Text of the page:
“The folks who started the program really believed it should be an integral part of the hospital, of the team, not just some external add-on that you might or might not get,” says Jones, “It’s something we’re really proud of, and something that really makes a lot of sense. And although we are not the only hospital-based doula program in the country, we’re the only one in the Boston area.”

Being employed by the hospital also helps doulas earn a living wage, which not only helps build wealth back in the community, but also builds a community-based connection to the healthcare system.

“As an independent doula, you’re hired by an agency or a family and you have a contract, but you’re spending a lot of time connecting with the birthing person, so it’s hard to sustain yourself on that,” says Rodrigues.

Expanding Birth Sisters to help more birthing people and doulas in the community

Jones and Rodrigues are hoping to expand the Birth Sisters program, thanks to a commitment from BMC leadership, as well as MassHealth, the Commonwealth’s Medicaid program — which is currently preparing to implement a reimbursement model for doula services.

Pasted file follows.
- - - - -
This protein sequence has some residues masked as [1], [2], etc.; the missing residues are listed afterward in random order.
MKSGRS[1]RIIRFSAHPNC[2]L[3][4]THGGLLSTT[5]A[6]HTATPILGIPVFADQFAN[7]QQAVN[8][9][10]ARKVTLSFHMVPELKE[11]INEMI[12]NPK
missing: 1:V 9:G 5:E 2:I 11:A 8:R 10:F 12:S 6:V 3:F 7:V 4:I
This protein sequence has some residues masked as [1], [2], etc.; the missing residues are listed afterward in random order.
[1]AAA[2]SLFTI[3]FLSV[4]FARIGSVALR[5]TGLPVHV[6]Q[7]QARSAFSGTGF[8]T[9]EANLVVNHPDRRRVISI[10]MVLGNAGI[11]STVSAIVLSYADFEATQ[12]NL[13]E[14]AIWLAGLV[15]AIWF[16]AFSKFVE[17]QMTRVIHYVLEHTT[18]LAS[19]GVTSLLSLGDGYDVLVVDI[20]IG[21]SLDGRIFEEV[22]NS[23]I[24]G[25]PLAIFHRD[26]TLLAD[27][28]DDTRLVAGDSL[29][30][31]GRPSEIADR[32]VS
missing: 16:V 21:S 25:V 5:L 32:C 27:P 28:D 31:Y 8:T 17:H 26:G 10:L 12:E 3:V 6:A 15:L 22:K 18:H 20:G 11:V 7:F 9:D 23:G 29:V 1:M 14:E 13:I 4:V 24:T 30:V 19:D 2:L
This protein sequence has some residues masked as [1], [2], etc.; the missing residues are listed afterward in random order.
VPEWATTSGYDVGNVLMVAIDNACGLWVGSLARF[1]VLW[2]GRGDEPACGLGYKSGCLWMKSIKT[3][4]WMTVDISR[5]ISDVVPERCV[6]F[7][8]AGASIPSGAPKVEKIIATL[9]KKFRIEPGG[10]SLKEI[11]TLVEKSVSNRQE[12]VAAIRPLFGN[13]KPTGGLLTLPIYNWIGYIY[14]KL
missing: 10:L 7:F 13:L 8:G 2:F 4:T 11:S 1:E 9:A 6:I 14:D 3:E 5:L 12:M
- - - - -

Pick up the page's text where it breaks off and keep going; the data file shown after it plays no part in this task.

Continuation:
a black woman wears a shirt that says: black midwives, black doulas, black mamas, black babies, and black births MATTER

<em>One of BMC’s recently retired birth sisters, Linda Spencer. (Credit: Boston Medical Center)</em>

“We know that doulas are so effective in terms of helping support and advocate for patients, and that translates into better experiences for patients, as well as better experiences for providers,” says Jones. “And while you have some expense to employ the doulas, it more than pays for itself in terms of reduced C-section rates and reduced NICU admissions. There are multiple studies that have shown this. So, we are hoping to expand the Birth Sisters program to support more birthing people, and to support a population of doulas that have cultural and linguistic concurrence with our patient population.”

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About the Author

Elli Greenlaw

Elli Greenlaw is co-founder of Felix, a healthcare content agency based in Boston. She’s been writing about health and healthcare for more than 20 years.